Fortune Cookie

Americans are most fortunate.  We get the lion’s share of the three billion fortune cookies produced (manufactured, baked?) in the world every year.  That is almost ten
fortune cookies per American.  I certainly
get my ten a year, maybe more, as I love Chinese food and always read, then eat,
my fortune cookie.

Back in graduate school, during a group dinner at Joyce Chen’s Small Eating Place on Mass Ave in Cambridge I got a fortune that I accepted as providence.  It was late May; we were working round the clock in Giancarlo deCarlo’s studio.  He was a stickler for presentation; all drawings had to be ink, which in those days meant Radiograph pens that clogged and bled in arbitrary patterns. Our
final review was two days off and I had plenty of lines left to draw when I opened the fortune, ‘No amount of talk can replace good, black ink.’  You may be sure that I did not linger over coffee but got right back to my drafting board.

Thirty-one years passed since I received that fortune, yet I still recall the exact words.  I have read hundreds since, though committed no others to memory.  I have adapted to the changing fortunes of fortune cookies, adding a Chinese word and lucky numbers on the back of the paper, and the lemon flavor craze of the
1980’s; I have learned that every fortune can be improve by tacking the two words ‘in bed’ to the end; and I still hold to my preference for passing the dish to my dining companions and accepting the last cookie as my fate.

During my bicycle trip this summer I became an aficionado of the all you can eat Chinese Buffet, about the only way to get unlimited food that is not all fried and actually includes vegetables.  I picked up lots of fortunes but I tucked the one I opened in Colonie, NY in my wallet; it is a keeper.

Today I sent my first query out for the small book that I wrote on my trip, and am now editing with a vengeance.  I spend six to eight hours each weekend day shaping words to better reflect my experience.  Part of why I do it is because I cannot relive my adventure enough, part of why I do it is because the most difficult aspect of reentry has been dealing with so many people and I savor the solitude, part of why I do it is because I get a sweet tickle from a well-crafted phrase.  But the main reason I do it is because I want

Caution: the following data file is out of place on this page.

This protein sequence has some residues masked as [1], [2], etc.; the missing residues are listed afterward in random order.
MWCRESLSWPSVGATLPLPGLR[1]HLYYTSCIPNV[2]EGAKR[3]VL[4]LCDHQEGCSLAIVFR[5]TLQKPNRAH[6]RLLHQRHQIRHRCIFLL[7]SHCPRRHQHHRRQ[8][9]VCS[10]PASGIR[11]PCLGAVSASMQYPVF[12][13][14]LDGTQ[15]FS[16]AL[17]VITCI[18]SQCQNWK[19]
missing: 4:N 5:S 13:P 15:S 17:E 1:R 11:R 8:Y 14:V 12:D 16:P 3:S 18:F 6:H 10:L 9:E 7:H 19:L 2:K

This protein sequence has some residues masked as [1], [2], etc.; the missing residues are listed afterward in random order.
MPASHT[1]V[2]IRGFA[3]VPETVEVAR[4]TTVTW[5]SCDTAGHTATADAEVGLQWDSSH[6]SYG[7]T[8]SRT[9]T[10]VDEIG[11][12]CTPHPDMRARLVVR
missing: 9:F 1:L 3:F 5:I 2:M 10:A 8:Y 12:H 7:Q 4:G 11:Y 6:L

to share with others the wonder I witnessed on my journey.  I want to make the fortune I opened in Colonie become a reality,

‘You make people realize there exist other beauties in the world.’

Advertisements

About paulefallon

Greetings reader. I am a writer, architect, cyclist and father from Cambridge, MA. My primary blog, theawkwardpose.com is an archive of all my published writing. The title refers to a sequence of three yoga positions that increase focus and build strength by shifting the body’s center of gravity. The objective is balance without stability. My writing addresses opposing tension in our world, and my attempt to find balance through understanding that opposition. During 2015-2106 I am cycling through all 48 mainland United States and asking the question "How will we live tomorrow?" That journey is chronicled in a dedicated blog, www.howwillwelivetomorrw.com, that includes personal writing related to my adventure as well as others' responses to my question. Thank you for visiting.
This entry was posted in Personal. Bookmark the permalink.

2 Responses to Fortune Cookie

  1. J Gaken says:

    lovely and charming post

    “shaping words to better reflect my experience” – so nicely put and so incisively capturing the frustration, challenge, and wonder of the writing life (see TS Eliot’s Four Quartets for more on this)

  2. Sherri McCutchen says:

    Listened to a eulogy for Archbishop Hannan of New Orleans as I read your latest posts – tears came to the eyes of this atheist, raised Episcopalian, former Catholic school teacher who is a better Catholic than many I know… The fortune nestled beneath my monitor reads: “Only the prepared speaker deserves to be confident.” In bed?

Leave a Reply

Fill in your details below or click an icon to log in:

WordPress.com Logo

You are commenting using your WordPress.com account. Log Out / Change )

Twitter picture

You are commenting using your Twitter account. Log Out / Change )

Facebook photo

You are commenting using your Facebook account. Log Out / Change )

Google+ photo

You are commenting using your Google+ account. Log Out / Change )

Connecting to %s